Vic Diehm and Associates subsequently changed WNAC (1260 AM)'s calls to WVDA and launched a new format on that station utilizing the studios previously used by WLAW.[6][10] WLAW-FM had its license surrendered, as WNAC-FM (98.5 FM) was retained by General Teleradio;[6] a separate station on 93.7 FM also licensed to Lawrence signed on in 1960 as WGHJ; now known as WEEI-FM.[11] WNAC's city of license was reassigned from Lawrence to Boston on July 25, 1957;[12] at least until 1962, the legal station identification was "WNAC Boston-Lawrence."

For a brief time in 1956 and 1957, WNAC was affiliated with both the Mutual Broadcasting System and the NBC Radio Network after WBZ dropped NBC programming. WNAC remained a Mutual affiliate until the network, of which General Tire (by then doing business as RKO Teleradio Pictures) was a part-owner, was sold in July 1957.[13] WNAC also lost the NBC Radio affiliation to WEZE (1260 AM) (the former WVDA) in 1957. By December 1959, RKO Teleradio adopted the RKO General banner.[12][14]

In December 1958, WNAC-FM changed call letters to WRKO-FM, but retained its simulcast of WNAC's programming until 1963, when separate programming was inaugurated for half of the broadcast day.

WNAC, along with WRKO-FM and WNAC-TV (Channel 7), were nearly sold by RKO General to NBC as part of a multi-city transaction and station trade between the two companies announced in March 1960.[15][16] This arrangement wound up under review at both the Federal Communications Commission (FCC) and the U.S. Department of Justice due to issues involving NBC's previous exchange of assets with Westinghouse Broadcasting in Cleveland and Philadelphia. Ultimately, the RKO-NBC transaction never materialized.[17]

Top 40 era

On October 12, 1966, WRKO-FM dropped its simulcast of WNAC outside of overnights and morning drive, and introduced an automated top 40 format.[18][19] Owing to WRKO-FM's relative success with that format, RKO General changed WNAC's call sign to WRKO on March 3, 1967, and the format also switched to Top 40;[20][21][22] both stations would still simulcast each other for 11 hours a day.[23][24] With this move, the Yankee Network, of which WNAC and predecessor WNAC (1260 AM) had been the flagship station of since 1929, ceased operations.[25]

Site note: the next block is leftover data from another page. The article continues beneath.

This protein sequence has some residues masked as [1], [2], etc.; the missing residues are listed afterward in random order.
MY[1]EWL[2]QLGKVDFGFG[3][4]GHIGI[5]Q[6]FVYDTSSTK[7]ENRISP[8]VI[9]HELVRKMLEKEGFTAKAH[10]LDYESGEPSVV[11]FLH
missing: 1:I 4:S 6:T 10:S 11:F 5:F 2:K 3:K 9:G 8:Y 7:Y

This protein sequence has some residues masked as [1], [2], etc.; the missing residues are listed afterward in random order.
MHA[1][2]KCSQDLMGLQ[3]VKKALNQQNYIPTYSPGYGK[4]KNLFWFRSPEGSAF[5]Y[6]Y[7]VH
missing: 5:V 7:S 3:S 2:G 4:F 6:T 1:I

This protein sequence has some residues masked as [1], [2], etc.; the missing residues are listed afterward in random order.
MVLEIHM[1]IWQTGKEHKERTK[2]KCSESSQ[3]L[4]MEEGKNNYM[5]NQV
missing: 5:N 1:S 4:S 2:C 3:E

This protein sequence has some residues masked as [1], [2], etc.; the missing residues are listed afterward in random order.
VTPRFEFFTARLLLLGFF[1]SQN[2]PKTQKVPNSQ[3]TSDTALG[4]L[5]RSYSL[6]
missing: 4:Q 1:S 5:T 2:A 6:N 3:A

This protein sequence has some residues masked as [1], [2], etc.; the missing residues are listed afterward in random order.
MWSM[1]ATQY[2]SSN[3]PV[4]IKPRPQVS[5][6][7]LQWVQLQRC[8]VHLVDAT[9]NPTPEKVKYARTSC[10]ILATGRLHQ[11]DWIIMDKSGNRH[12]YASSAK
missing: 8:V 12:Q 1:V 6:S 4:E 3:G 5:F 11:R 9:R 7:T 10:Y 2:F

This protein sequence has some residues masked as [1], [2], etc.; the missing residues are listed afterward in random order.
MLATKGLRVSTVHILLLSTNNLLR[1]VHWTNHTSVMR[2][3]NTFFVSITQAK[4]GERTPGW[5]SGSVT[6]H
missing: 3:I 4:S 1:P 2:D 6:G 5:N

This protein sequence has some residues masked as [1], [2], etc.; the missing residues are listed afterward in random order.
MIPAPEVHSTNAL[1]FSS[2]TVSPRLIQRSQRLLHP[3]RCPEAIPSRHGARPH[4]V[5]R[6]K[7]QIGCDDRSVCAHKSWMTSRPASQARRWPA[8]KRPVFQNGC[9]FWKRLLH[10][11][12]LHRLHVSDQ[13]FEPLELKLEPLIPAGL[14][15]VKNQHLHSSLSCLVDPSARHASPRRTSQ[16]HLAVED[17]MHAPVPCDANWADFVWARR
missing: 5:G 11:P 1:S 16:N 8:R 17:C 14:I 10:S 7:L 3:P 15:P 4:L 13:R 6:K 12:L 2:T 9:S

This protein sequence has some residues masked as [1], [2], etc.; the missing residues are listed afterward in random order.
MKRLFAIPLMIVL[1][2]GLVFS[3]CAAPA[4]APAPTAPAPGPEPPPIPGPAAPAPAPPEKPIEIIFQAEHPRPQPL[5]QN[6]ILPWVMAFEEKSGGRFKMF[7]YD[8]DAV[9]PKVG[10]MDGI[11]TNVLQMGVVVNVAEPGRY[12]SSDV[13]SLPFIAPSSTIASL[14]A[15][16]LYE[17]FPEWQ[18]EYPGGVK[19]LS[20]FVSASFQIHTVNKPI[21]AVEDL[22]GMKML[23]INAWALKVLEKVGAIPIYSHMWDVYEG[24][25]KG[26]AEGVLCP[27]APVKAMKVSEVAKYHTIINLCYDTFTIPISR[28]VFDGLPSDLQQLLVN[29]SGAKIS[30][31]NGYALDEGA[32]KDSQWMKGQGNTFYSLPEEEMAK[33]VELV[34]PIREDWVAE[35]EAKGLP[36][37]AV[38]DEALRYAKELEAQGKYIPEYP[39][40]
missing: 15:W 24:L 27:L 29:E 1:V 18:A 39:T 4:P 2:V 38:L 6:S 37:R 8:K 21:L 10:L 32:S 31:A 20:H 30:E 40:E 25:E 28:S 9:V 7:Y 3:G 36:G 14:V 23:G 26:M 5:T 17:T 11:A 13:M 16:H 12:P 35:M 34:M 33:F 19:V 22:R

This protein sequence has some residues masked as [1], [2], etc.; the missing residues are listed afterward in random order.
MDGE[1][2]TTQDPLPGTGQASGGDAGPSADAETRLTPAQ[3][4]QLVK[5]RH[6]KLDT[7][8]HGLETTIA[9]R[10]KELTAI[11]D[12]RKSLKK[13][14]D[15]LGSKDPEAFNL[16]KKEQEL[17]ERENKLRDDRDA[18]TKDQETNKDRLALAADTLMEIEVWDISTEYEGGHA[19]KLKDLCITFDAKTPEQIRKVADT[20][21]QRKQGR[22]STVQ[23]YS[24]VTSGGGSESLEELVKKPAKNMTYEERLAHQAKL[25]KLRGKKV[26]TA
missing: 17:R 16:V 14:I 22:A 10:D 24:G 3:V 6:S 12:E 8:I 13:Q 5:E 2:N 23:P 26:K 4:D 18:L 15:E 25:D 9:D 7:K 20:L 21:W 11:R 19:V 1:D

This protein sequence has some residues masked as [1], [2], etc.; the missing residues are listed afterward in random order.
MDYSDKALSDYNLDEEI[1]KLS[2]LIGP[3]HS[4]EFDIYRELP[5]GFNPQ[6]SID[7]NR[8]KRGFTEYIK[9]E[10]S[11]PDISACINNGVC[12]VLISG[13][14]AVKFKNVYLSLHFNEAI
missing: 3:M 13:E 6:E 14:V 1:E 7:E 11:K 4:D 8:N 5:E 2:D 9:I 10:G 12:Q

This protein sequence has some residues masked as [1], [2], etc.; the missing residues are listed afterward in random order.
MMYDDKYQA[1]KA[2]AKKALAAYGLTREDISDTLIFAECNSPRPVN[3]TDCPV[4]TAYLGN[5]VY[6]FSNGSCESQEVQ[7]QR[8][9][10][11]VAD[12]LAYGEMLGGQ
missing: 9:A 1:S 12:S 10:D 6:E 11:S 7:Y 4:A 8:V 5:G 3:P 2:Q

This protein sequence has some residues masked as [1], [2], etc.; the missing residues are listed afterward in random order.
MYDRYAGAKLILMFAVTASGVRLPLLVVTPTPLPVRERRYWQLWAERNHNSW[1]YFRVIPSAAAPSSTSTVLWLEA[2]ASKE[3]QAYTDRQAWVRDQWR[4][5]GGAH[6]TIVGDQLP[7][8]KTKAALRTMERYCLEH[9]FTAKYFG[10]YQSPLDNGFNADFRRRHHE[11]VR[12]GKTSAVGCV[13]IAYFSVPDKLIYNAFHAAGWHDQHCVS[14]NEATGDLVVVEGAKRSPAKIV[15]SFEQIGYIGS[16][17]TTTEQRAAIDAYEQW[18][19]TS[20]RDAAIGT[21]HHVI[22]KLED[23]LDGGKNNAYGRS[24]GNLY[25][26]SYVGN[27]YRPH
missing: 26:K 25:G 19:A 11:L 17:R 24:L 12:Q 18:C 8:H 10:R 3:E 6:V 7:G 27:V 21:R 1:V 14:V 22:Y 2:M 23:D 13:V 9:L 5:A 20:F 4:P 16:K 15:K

The move to a Top 40 format in March 1967 was an enormous success. For the next decade, WRKO was one of Boston's top-rated radio stations, and absolutely dominant among its target audience of listeners in the 18-34 demographic. Known to its listeners as "The Big 68," WRKO was home to such well-known personalities as longtime morning man Dale Dorman, Chuck Knapp, Joel Cash, Johnny Dark, J. J. Wright, J. J. Jeffrey, Harry Nelson (Afternoon Drive and later PD of WRKO in 1978), Shadoe Stevens, Frank Kingston Smith (who was known as "Bobby Mitchell"), Steve Anthony and many others. Mel Phillips, who replaced Bob Henabery as program director, served in that position from 1967 to 1972 before being replaced by Scotty Brink.

WRKO in 1967 even took a dig at market leader WBZ, a Westinghouse Broadcasting station that played popular music. In advance of WRKO's format change to Top 40, WBZ tried to get in front of WRKO by adopting the slogan "Boss Radio" (used on famous RKO General top 40 station KHJ in Los Angeles). WRKO, in response, was rumored to have had their DJs reading a liner that said "WRKO, putting the Boss in the Restinghouse." WRKO did ultimately drive WBZ out of the top 40 format.